For too many cops and security guards, the enemy wields a camera.
He claims that McKinniss may have gone to the refinery that night as part of a "set-up," a suspicion based on "the [civil rights] attorneys representing him."
Acciani explains that there is stepped-up scrutiny around the country. "This comes from the top, right from President Bush," he says. "The Department of Homeland Security, as part of the war on terror, is begging for local law enforcement to be the backbone of this effort. Cops on the street are the ones to gather the intelligence. They have to keep their eyes and ears to the ground."
And to the water. Photographer Jonathan Smith received a grant in 2004 from the Design Trust for Public Space to shoot all 14 major bridges to New York City. He's been stopped and told many times by the police, incorrectly, that it's illegal to photograph bridges. (Photographing on a bridge, a safety or traffic flow issue, is another story.)
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Smith, a native of England, was ordered off Roosevelt Island, a heavily developed spit of land next to Manhattan, for shooting the Queensborough Bridge. He was even hauled to an MTA station next to the Throgs Neck Bridge in the Bronx. "When the officer stopped me, I said I was a tourist, and he asked, 'Did you take a picture of the bridge? Come with me,'" Smith recalls.
On escalating tension between police and photographers, a New York City Police Department spokesperson explains, "We live in a world where everyone is suspicious of photography. Generally, anything in a public place can be photographed. But there's a difference between taking a picture and taking surveillance, and our officers have to determine where that line is."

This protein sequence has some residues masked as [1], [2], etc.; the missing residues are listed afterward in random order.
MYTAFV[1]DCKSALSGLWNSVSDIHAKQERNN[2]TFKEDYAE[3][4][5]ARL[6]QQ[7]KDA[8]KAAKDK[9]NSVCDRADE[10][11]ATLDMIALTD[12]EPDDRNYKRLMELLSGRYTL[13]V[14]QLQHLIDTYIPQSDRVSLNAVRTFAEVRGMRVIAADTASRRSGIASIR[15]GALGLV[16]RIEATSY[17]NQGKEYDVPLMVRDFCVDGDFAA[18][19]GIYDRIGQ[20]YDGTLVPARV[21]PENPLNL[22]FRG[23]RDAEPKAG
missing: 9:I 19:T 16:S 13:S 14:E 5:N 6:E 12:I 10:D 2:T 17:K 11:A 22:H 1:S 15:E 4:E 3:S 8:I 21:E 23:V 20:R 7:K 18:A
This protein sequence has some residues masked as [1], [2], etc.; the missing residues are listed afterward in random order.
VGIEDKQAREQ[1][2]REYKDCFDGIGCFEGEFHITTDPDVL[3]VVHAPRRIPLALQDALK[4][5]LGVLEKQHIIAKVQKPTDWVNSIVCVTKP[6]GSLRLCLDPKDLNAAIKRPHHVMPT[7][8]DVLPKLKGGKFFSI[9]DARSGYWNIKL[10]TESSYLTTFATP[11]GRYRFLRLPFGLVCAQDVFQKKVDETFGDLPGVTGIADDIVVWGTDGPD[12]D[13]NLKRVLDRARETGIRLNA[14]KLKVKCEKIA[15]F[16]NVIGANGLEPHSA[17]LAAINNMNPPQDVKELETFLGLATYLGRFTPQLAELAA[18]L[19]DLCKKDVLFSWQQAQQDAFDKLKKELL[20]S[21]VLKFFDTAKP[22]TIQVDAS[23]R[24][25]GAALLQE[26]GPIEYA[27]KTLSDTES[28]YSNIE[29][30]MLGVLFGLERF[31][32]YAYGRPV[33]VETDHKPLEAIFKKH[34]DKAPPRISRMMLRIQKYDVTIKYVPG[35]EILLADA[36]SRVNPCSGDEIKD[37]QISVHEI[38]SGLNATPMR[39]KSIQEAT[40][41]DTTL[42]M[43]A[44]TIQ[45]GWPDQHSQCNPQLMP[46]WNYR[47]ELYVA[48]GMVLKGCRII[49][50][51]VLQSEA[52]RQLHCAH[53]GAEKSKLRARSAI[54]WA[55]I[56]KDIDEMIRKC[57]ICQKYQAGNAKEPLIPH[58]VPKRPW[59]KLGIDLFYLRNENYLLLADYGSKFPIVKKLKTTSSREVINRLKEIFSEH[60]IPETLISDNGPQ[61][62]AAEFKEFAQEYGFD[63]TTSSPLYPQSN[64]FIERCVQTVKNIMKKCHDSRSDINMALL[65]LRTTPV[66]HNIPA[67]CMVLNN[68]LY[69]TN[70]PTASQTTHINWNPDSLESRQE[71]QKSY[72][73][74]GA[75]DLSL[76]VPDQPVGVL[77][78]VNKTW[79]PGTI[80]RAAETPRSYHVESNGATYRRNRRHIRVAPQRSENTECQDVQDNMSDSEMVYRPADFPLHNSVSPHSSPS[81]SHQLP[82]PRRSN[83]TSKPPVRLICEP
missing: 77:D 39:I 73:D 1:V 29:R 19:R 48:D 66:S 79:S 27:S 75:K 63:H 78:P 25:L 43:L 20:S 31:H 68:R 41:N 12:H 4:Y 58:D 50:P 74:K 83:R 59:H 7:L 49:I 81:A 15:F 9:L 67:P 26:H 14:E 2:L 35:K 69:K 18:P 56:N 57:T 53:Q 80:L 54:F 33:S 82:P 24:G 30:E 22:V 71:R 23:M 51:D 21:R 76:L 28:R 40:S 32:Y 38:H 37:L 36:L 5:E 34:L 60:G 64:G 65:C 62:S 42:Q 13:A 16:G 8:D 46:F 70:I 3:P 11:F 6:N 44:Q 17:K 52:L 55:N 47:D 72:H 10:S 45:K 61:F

The NYPD spokesperson adds that many such encounters are instigated by tips from the public.
Meanwhile, a lot of spin fills the void of photographers' ignorance of their rights. It's easy to understand why certain parts of Department of Defense facilities are off-limits, but that reasonable rule swelled into an unwritten photo ban on all federal buildings.
"This is one of the biggest myths with the law of taking photographs," explains Bert Krages, a Portland, OR-based copyright attorney who has written books on photographers' rights and techniques. "There is no general prohibition against photographing federal buildings. There are statutes that prohibit photographing areas of military and nuclear facilities. But there are no laws against photographing other federal facilities, other than the right of all property owners to restrict activities that take place on their property. A federal office building manager cannot restrict photography when the photographer is situated outside the federal property boundary."